"If the results in human cells can be confirmed in clinical trials, the fact that the histone deacetylase inhibitors are already in advanced clinical trials or even approved drugs could greatly accelerate the development of a treatment for this devastating disease."


'/>"/>

Contact: Olaf Wiest
owiest@nd.edu
574-631-5876
University of Notre Dame
Source:Eurekalert

Related biology news :

1. Breakthrough optical technology to assess colon cancer risk, accuracy
2. Sandia, SES win Popular Mechanics Breakthrough Innovator Award
3. NC State finds new nanomaterial could be breakthrough for implantable medical devices
4. Adult stem cell breakthrough
5. A scientific breakthrough on the control of the bad cholesterol
6. Fly guy makes memory breakthrough
7. Researchers make breakthrough in the production of double-walled carbon nanotubes
8. Key to future medical breakthroughs is systems biology, say leading European scientists
9. World breakthrough in treating premature babies
10. Mount Sinai Hospital researcher makes stem cell breakthrough
11. Stem cell breakthrough gives new hope to sufferers of muscle-wasting diseases
Post Your Comments:
*Name:
*Comment:
*Email:
(Date:2/2/2016)... Feb. 2, 2016  BioMEMS devices deployed ... focused on medical screening and diagnostic applications, ... Wearable devices that facilitate and assure continuous ... movement are being bolstered through new opportunities ... signal acquisition coupled with wireless connectivity and ...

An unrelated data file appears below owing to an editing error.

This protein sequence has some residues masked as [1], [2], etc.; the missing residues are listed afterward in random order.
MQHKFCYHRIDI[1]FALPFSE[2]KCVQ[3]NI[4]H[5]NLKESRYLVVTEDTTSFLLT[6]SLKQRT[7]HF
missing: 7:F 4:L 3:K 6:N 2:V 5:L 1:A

(Date:2/2/2016)... VIEW, Calif. , Feb. 2, 2016 /PRNewswire/ ... retinopathy market, Frost & Sullivan recognizes US-based Intelligent ... America Frost & Sullivan Award for New Product ... provider in North America , ... in the rapidly growing diabetic retinopathy market. The ...
(Date:1/27/2016)... , Jan. 27, 2016  Rite Track, Inc. a ... West Chester, Ohio announced today ... service staff, based in Austin, Texas ... ability to provide modifications, installations and technical support offerings ... CEO of PLUS, commented, "PLUS has provided world class ...
Breaking Biology News(10 mins):
(Date:2/3/2016)... , Feb. 3, 2016   ViaCyte, Inc ... the first pluripotent stem cell-derived islet replacement therapy ... clinical-stage development, today announced that ViaCyte and Janssen ... of Johnson & Johnson, have agreed to consolidate ... ViaCyte.  The agreement provides ViaCyte with an exclusive ...
(Date:2/3/2016)... Denmark , Feb. 3, 2016 Ascendis ... biotechnology company that applies its innovative TransCon technology to ... present at an upcoming investor conference.Event:2016 Leerink Partners Global ... NY Date:  , Wednesday, February 10, 2016 Time:  ... www.ascendispharma.com . --> An audio webcast ...
(Date:2/3/2016)... ... February 03, 2016 , ... Aerocom, a ... dedicated to the North American healthcare market. , Aerocom Healthcare, LLC will be ... The company will provide new pneumatic tube systems or expand existing systems within ...
(Date:2/3/2016)... ... 03, 2016 , ... Resilinc released online today ... nearly 750 unique supply chain notifications and alerts generated by its EventWatch ... risk management practitioners subscribe to the EventWatch service to receive early warnings and ...
Breaking Biology Technology: